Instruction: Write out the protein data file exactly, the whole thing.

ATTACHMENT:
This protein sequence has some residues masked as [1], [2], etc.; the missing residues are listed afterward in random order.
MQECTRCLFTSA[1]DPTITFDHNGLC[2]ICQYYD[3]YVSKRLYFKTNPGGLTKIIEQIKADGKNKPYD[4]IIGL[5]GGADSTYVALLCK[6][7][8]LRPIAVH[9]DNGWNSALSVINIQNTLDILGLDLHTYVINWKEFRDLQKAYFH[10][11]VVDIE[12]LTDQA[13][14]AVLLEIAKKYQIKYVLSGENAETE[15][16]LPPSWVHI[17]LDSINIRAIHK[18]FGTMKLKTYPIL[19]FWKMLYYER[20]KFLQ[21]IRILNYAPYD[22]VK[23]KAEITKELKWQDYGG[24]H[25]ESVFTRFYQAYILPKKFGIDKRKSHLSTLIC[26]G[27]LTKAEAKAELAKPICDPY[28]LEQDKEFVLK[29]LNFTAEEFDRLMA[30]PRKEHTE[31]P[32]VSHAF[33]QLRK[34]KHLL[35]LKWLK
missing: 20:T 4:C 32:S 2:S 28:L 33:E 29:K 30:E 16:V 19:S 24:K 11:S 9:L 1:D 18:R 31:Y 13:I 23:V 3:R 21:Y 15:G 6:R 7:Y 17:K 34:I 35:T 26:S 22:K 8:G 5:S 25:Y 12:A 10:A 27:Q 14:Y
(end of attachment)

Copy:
This protein sequence has some residues masked as [1], [2], etc.; the missing residues are listed afterward in random order.
MQECTRCLFTSA[1]DPTITFDHNGLC[2]ICQYYD[3]YVSKRLYFKTNPGGLTKIIEQIKADGKNKPYD[4]IIGL[5]GGADSTYVALLCK[6][7][8]LRPIAVH[9]DNGWNSALSVINIQNTLDILGLDLHTYVINWKEFRDLQKAYFH[10][11]VVDIE[12]LTDQA[13][14]AVLLEIAKKYQIKYVLSGENAETE[15][16]LPPSWVHI[17]LDSINIRAIHK[18]FGTMKLKTYPIL[19]FWKMLYYER[20]KFLQ[21]IRILNYAPYD[22]VK[23]KAEITKELKWQDYGG[24]H[25]ESVFTRFYQAYILPKKFGIDKRKSHLSTLIC[26]G[27]LTKAEAKAELAKPICDPY[28]LEQDKEFVLK[29]LNFTAEEFDRLMA[30]PRKEHTE[31]P[32]VSHAF[33]QLRK[34]KHLL[35]LKWLK
missing: 20:T 4:C 32:S 2:S 28:L 33:E 29:K 30:E 16:V 19:S 24:K 11:S 9:L 1:D 18:R 31:Y 13:I 23:V 3:R 21:Y 15:G 6:R 7:Y 17:K 34:I 35:T 26:S 22:K 8:G 5:S 25:Y 12:A 10:A 27:Q 14:Y